Because Rule 15(a) favors a liberal policy, the nonmoving party bears the burden of demonstrating why leave to amend should not be granted. Genentech, Inc. v. Abbott Labs., 127 F.R.D. 529, 530-31 (N.D. Cal. 1989). “Five factors are taken into account to assess the propriety of a motion for leave to amend: bad faith, undue delay, prejudice to the opposing party, futility of amendment, and whether the plaintiff has previously amended the complaint.” Johnson v. Buckley, 356 F.3d 1067, 1077 (9th Cir. 2004) (citing Nunes v. Ashcroft, 348 F.3d 815, 818 (9th Cir. 2003)). These factors are not equally weighted; the possibility of delay alone, for instance, cannot justify denial of leave to amend, DCD Programs, 833 F.2d at 186, but when combined with a showing of prejudice, bad faith, or futility of amendment, leave to amend will likely be denied. Bowles v. Reade, 198 F.2d 752, 758 (9th Cir. 1999). Of these considerations, “it is the consideration of prejudice to the opposing party that carries the greatest weight.” Eminence Capital, LLC v. Aspeon, Inc., 316 F.3d 1048, 1052 (9th Cir. 2003) (per curiam). “Absent prejudice, or a strong showing of any of the remaining [four] factors, there exists a presumption under Rule 15(a) in favor of granting leave to amend.” Id.

         Of the five factors, Defendants solely argue that Plaintiff unreasonably delayed in seeking to add Lyons. They contend that Plaintiff always knew the existence of Lyons yet waited for more than a year to seek leave to add him. Plaintiff explains that he did not know the extent of Mr. Lyons involvement in Avalon San Diego until Lyons' deposition was taken on December 11, 2017. (Dkt. No. 33-1, Sharif Decl. ¶ 3; id., Ex. A.) While Plaintiff was aware that Lyons was the other managing member of SDEP, all his communications were with Defendant Dean and he did not have sufficient facts to assert claims against Lyons.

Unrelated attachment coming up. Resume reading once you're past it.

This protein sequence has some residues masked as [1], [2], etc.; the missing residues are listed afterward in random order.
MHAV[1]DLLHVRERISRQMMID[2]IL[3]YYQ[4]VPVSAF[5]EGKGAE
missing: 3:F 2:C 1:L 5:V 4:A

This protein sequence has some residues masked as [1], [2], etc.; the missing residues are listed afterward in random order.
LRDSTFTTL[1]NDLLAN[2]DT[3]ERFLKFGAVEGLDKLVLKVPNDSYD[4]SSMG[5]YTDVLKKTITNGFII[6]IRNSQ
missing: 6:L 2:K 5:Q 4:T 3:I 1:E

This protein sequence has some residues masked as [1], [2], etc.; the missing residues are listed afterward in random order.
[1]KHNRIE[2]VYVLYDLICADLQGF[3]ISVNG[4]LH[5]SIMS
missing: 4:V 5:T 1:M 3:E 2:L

The Court concludes that there has been no undue delay in filing this motion. As Plaintiff explains, he did not know the extent of Lyons' involvement until his deposition on December 11, 2017, and when he did, he promptly filed a motion for leave to amend which is also within the prescribed time in the court's scheduling order. Moreover, this case is still in its early stages. Defendants have not articulated any reasons why they are prejudiced or that Plaintiff acted in bad faith. Furthermore, even if there was undue delay, that alone, is not sufficient to deny a motion to amend. See DCD Programs, 833 F.2d at 186. Accordingly, the Court GRANTS Plaintiff's motion for leave to file a second amended complaint.

         Conclusion

         Based on the above, the Court GRANTS Plaintiffs motion for leave to file a second amended complaint. Plaintiff shall file the proposed second amended complaint within three (3) days of the filing of ...


Buy This Entire Record For $7.95

Download the entire decision to receive the complete text, official citation,
docket number, dissents and concurrences, and footnotes for this case.

Learn more about what you receive with purchase of this case.